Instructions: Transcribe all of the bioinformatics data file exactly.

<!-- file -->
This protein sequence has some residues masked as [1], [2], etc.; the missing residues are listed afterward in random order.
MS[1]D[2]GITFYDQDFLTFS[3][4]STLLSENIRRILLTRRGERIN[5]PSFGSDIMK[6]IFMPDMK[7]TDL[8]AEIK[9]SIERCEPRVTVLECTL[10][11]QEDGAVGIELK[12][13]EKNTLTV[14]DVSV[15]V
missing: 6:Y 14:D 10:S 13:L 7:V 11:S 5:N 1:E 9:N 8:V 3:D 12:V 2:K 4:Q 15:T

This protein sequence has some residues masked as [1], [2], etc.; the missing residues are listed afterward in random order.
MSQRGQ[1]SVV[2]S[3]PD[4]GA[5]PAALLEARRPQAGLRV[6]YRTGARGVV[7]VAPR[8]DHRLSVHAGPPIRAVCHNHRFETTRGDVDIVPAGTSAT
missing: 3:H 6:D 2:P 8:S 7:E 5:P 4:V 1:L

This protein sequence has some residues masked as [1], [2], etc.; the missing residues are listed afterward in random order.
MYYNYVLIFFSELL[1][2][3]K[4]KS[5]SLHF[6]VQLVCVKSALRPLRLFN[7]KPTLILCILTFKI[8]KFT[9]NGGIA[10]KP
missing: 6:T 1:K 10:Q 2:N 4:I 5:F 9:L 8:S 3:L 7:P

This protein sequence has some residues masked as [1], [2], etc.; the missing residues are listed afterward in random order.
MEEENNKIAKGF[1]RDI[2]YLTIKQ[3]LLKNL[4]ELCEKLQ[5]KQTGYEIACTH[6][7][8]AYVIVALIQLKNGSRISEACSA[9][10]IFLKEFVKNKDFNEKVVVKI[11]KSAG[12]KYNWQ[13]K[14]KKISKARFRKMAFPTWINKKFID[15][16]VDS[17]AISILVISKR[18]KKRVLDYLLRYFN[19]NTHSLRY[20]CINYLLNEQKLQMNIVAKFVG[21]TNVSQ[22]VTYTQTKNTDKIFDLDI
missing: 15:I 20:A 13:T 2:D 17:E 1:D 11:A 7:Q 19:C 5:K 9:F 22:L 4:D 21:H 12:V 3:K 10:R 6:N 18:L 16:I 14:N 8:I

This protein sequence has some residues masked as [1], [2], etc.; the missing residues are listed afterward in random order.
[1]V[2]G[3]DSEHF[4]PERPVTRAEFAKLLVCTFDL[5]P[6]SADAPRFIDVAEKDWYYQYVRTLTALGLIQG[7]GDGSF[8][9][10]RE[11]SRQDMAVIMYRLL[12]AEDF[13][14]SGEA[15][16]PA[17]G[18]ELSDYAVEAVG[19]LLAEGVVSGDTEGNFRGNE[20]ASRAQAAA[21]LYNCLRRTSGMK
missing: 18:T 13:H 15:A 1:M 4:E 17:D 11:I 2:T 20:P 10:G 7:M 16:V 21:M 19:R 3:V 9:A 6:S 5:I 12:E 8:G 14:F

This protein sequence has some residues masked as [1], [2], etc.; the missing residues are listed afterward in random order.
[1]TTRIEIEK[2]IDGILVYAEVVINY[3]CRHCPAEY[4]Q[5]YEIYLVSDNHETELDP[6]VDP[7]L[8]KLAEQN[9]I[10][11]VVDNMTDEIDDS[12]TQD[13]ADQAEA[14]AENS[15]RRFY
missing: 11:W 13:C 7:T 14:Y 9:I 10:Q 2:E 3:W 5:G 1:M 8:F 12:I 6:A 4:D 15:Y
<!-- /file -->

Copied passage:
This protein sequence has some residues masked as [1], [2], etc.; the missing residues are listed afterward in random order.
MS[1]D[2]GITFYDQDFLTFS[3][4]STLLSENIRRILLTRRGERIN[5]PSFGSDIMK[6]IFMPDMK[7]TDL[8]AEIK[9]SIERCEPRVTVLECTL[10][11]QEDGAVGIELK[12][13]EKNTLTV[14]DVSV[15]V
missing: 6:Y 14:D 10:S 13:L 7:V 11:S 5:N 1:E 9:N 8:V 3:D 12:V 2:K 4:Q 15:T

This protein sequence has some residues masked as [1], [2], etc.; the missing residues are listed afterward in random order.
MSQRGQ[1]SVV[2]S[3]PD[4]GA[5]PAALLEARRPQAGLRV[6]YRTGARGVV[7]VAPR[8]DHRLSVHAGPPIRAVCHNHRFETTRGDVDIVPAGTSAT
missing: 3:H 6:D 2:P 8:S 7:E 5:P 4:V 1:L

This protein sequence has some residues masked as [1], [2], etc.; the missing residues are listed afterward in random order.
MYYNYVLIFFSELL[1][2][3]K[4]KS[5]SLHF[6]VQLVCVKSALRPLRLFN[7]KPTLILCILTFKI[8]KFT[9]NGGIA[10]KP
missing: 6:T 1:K 10:Q 2:N 4:I 5:F 9:L 8:S 3:L 7:P

This protein sequence has some residues masked as [1], [2], etc.; the missing residues are listed afterward in random order.
MEEENNKIAKGF[1]RDI[2]YLTIKQ[3]LLKNL[4]ELCEKLQ[5]KQTGYEIACTH[6][7][8]AYVIVALIQLKNGSRISEACSA[9][10]IFLKEFVKNKDFNEKVVVKI[11]KSAG[12]KYNWQ[13]K[14]KKISKARFRKMAFPTWINKKFID[15][16]VDS[17]AISILVISKR[18]KKRVLDYLLRYFN[19]NTHSLRY[20]CINYLLNEQKLQMNIVAKFVG[21]TNVSQ[22]VTYTQTKNTDKIFDLDI
missing: 15:I 20:A 13:T 2:D 17:E 1:D 11:A 7:Q 19:C 5:K 9:F 22:L 4:D 21:H 12:V 3:K 10:R 6:N 18:L 16:I 14:N 8:I

This protein sequence has some residues masked as [1], [2], etc.; the missing residues are listed afterward in random order.
[1]V[2]G[3]DSEHF[4]PERPVTRAEFAKLLVCTFDL[5]P[6]SADAPRFIDVAEKDWYYQYVRTLTALGLIQG[7]GDGSF[8][9][10]RE[11]SRQDMAVIMYRLL[12]AEDF[13][14]SGEA[15][16]PA[17]G[18]ELSDYAVEAVG[19]LLAEGVVSGDTEGNFRGNE[20]ASRAQAAA[21]LYNCLRRTSGMK
missing: 18:T 13:H 15:A 1:M 4:E 17:D 11:I 2:T 20:P 10:G 7:M 16:V 21:M 19:R 3:V 9:A 6:S 5:I 12:E 8:G 14:F

This protein sequence has some residues masked as [1], [2], etc.; the missing residues are listed afterward in random order.
[1]TTRIEIEK[2]IDGILVYAEVVINY[3]CRHCPAEY[4]Q[5]YEIYLVSDNHETELDP[6]VDP[7]L[8]KLAEQN[9]I[10][11]VVDNMTDEIDDS[12]TQD[13]ADQAEA[14]AENS[15]RRFY
missing: 11:W 13:C 7:T 14:Y 9:I 10:Q 2:E 3:W 5:G 1:M 8:F 12:I 6:A 4:D 15:Y